I had to strap myself into the chair with a belt to watch this video the entire way through because my adrenaline had me shaking beyond control. This footage of Captain Jamie Bruce on the Tuna Clipper out of Prince Edward Island hand feeding giant bluefin tuna is absolutely insane. It’s some of the most heart-pumping video ever taken of monstrous 300- to 950-pound bluefin tuna coming up to the surface to suck down what appears to be sardine and herring baits as they are tossed into the water at boatside.
Life experiences tend to prepare us for future challenges, but Alabama angler Deb Hebert had to summon the collective power of her professional and personal accomplishments to prevail in the greatest challenge of her fishing career: landing a 843.7-pound blue marlin that earned top honors in the recent Mississippi Gulf Coast Billfish Classic out of Point Cadet Marina.
Hebert, an emergency room doctor, a lieutenant colonel who has flown with the Keesler Air Force Base’s Hurricane Hunters, and a fitness buff who completed 13 marathons, is used to managing stressful scenarios. But she said the fish posed a new set of challenges.
“My arms are so sore, I can hardly straighten them out,” said Hebert, who fought the massive marlin for three-plus-hours aboard the 68-foot Hatteras, Iona Louise. “I’ve got bruises that I didn’t even know I was getting when I was fighting the fish.”
You know you’re screwed when someone designs an app for the sole purpose of hastening your demise. Tough shake, lionfish, but you’re just causing way too much trouble on Florida’s reefs.
Lionfish first showed up in South Florida waters in 1985 and Florida’s prized reefs have suffered greatly from the species’ voracious appetite for native forage – a serious threat to indigenous gamefish like grouper and snapper.
When it’s meant to be... Well, apparently that was the case for Eric Lester, who caught New York’s largest inland striped bass in early May. The New York Department of Environmental Conservation confirmed that the 60-pounder was also the state’s second heaviest freshwater fish caught since 1957 (behind a 69-pound muskie).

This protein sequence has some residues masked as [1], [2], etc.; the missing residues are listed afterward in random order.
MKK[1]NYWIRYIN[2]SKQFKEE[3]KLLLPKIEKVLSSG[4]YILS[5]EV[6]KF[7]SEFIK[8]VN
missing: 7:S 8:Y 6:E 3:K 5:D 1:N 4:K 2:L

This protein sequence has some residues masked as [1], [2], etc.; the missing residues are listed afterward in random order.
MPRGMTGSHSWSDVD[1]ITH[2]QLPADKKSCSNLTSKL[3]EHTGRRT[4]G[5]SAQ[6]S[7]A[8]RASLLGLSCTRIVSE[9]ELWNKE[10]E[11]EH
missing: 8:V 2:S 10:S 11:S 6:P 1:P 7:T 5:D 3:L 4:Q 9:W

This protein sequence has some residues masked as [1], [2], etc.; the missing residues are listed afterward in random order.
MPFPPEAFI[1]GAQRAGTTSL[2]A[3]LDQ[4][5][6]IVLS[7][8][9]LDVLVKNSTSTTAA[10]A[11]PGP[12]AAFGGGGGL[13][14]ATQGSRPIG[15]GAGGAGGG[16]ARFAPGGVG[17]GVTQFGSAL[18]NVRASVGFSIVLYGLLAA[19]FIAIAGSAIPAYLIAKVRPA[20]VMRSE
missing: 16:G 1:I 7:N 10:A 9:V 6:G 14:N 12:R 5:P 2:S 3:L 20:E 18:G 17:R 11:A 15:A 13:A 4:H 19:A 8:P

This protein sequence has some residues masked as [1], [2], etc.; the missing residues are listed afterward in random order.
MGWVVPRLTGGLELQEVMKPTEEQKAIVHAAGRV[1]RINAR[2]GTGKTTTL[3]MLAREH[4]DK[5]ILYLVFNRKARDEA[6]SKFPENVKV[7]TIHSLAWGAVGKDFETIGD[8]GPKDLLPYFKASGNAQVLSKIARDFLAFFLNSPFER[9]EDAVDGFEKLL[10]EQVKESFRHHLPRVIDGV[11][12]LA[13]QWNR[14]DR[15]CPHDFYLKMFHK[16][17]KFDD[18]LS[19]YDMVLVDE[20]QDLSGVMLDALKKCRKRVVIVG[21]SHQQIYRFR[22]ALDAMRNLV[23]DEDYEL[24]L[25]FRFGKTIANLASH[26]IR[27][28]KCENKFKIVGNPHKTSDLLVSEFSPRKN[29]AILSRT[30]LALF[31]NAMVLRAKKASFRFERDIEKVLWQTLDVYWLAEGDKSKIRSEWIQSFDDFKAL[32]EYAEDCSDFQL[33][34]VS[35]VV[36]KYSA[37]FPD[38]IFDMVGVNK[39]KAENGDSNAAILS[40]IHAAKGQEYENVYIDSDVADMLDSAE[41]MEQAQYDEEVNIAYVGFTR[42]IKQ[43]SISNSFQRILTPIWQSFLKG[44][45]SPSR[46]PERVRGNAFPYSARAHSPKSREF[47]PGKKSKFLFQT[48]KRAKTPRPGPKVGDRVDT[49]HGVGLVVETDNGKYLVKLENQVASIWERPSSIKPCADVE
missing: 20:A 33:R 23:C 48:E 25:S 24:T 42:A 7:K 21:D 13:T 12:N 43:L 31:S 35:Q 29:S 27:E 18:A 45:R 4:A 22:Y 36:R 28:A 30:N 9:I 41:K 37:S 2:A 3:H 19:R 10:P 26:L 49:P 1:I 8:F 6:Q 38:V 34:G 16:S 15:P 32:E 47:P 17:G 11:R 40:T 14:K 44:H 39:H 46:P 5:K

The big striper, estimated by state biologists to be more than 20 years old, measured 53.4 inches long and had a 33-inch girth. Fishing near the Newburgh-Beacon Bridge, Lester tempted the bass with a bloodworm.
Capt. Dave Mistretta of the Jaws Too led Diane Marteliz to a 66.8-pound kingfish for her birthday. Photo courtesy of Jawstoo.com
Tampa angler Diane Marteliz wanted to go on a fishing trip for her recent birthday. Her husband booked a trip aboard Jaws Too with Capt. Dave Mistretta, a bonafide blue chip kingfish pro, and she ended up with 66.8 pounds of horn-tootin’, birthday wishin’ king mackerel.
“She wanted a king since she never got one before,” said Mistretta. “Boy, did she get one.”
A shark so rare that it's only been spotted 58 times since its discovery in 1976 was caught in Japanese waters last month.
Commercial fishermen netting in 2,600 feet of water near the fishing port of Yui Shimizu, Shizuoka City caught an elusive megamouth shark on April 14, according to WPTV. This marks only the 17th sighting of the fish in Japanese waters. The shark measures more than 14 feet in length and carries over 50 rows of extremely small, hooked teeth in its namesake “mega mouth.”
Attempting to net a fishing buddy’s catch can be a pressure-packed affair—bottom of the ninth, bases loaded sort of pressure. Do it correctly and you go home the hero. Mess it up and you’ll be wearing the goat horns. But it doesn’t have to be that way. As is the case with most fishing-related exploits, a bit of practical advice followed by some practice can have you bailing fish over the rail in no time.
The Southern Kingfish Association, the sanctioning body for king mackerel tournaments from North Carolina to Texas that changed the face of king mackerel fishing, is up and running again. And that is a good thing for fans of the sport and competitive saltwater fishing.
There were many long faces – mine included – when SKA CEO Jack Holmes announced in late March that the organization was shutting down due to economic challenges and declining participation. Rumors of a new organization quickly circulated, but fans got something even better – new ownership of the same organization. On April 16, National Boat Owners Association, the marine insurance agency and boating membership club based in Sarasota, Fla. announces its acquisition of the SKA.